Vol. 55, No. 4 May 2018 .pdf version
INSIDE THIS ISSUE ...
David Teel: Mitch will be toughest act to follow
Joe Mitch: After nearly four decades, it's time to retire
Lauren Hill family gives Marz emotional boost
Brunson, Bennett, Young claim top men's honors

Lauren Hill family gives Marz emotional boost

By JAMES FULLER / New Haven Register

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COLUMBUS, Ohio – Four teams arrived at Nationwide Arena all with the same dream of leaving Ohio with a national championship. However, hours before the first basket was score or first rebound was secured, there was a reminder that some things are more important than even the pursuit of the national title.

Avery Marz played in 21 games during the 2017-18 season after a stroke forced the former high school classmate of former UConn linebacker Junior Joseph to miss three seasons with Saint Joseph's University.

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Marz knew it was going to be a special day when she received the United States Basketball Writers Association's Most Courageous Award, but when the parents of 2014 winner Lauren Hill walked onto the stage and hugged Marz, there wasn't a dry eye among the audience consisting of All-Americans, high school, AAU and college coaches and administrators and media.

"It was emotional. My heart started pumping crazily up there," Marz said. "I am just so blessed that they were going to do this for me because they went out of their way and came here. I am so happy for it."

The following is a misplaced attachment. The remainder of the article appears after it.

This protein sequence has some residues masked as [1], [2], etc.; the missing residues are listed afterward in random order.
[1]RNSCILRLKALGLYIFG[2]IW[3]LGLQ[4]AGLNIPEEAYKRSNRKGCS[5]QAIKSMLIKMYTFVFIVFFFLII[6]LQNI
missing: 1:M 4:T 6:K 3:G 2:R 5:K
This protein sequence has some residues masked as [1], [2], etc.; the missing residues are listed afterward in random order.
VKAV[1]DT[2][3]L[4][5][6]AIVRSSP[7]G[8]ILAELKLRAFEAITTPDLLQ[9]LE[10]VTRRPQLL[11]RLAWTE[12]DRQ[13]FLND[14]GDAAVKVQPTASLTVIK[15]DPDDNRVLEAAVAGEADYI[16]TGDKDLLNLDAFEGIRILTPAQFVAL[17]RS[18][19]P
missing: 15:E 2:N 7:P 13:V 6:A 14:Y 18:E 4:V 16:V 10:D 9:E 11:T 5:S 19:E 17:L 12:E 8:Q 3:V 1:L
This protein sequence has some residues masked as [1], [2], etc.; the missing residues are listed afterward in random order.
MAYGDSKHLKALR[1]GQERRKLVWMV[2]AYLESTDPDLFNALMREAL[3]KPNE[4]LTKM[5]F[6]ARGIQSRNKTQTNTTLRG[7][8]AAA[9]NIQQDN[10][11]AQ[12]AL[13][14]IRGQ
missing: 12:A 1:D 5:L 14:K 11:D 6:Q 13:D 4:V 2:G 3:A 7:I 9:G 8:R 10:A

Of all the wonderful words uttered about Marz on Friday, none probably struck closer to home more than Lauren Hill's mother Lisa saying, "She reminds me a lot of Lauren."

Brent Hill echoed his wife's sentiments.

"We support Avery for having the courage to overcome her (health issues) and get herself back in one piece so could play the game again," Brent Hill said. "It just gave butterflies in my stomach when I heard she was coming, it was such an honor to be able to present this and be here with Avery and have Lauren's story touch Avery was amazing. It really just stuck in our heart."

Doctors told Marz she would never play basketball again, a diagnosis that did not deter her. It was similar to how Lauren Hill, while fighting with the cancer that would claim her life at the age of 19, realized her dream of stepping back on the basketball court.

"Just seeing Lauren's story, how it impacted me, I think looking back on it I knew that if I could do this, I could also impact others," Marz said. "That is important, I am only one person and hope I can affect a whole lot of people.

"I would say at times there were struggles, at times it was amazing. I think it goes back and forth between the two a lot."

Video shot by her mom of Avery running proved to be a reminder to her of how much she had to overcome to make it back onto the court.

"Seeing how slow and uncoordinated I was, that was a hard day for me," Marz said. "People said you were going to get there, but seeing it for myself and how uncoordinated I was, that was a hard day for me."

Marz knows her story, much like Hill's, is a farreaching one. The impact of Lauren's valiant fight to save her life can be felt to this day.

"How amazing is that?" said Brent Hill when asked about how Marz held it together emotionally in her statement after receiving the award. "That speaks for sports, the drive that they have in sports that keeps them going. Tons of pride, she (his daughter) continues to make tons of money for charity. We have events all the time; she is probably pushing $2.5 or 3 million at this point in charity, all in her name. That this small town girl from a town in Indiana was able to do something like that, it is just amazing."

Reprinted with permission from the New Haven Register.

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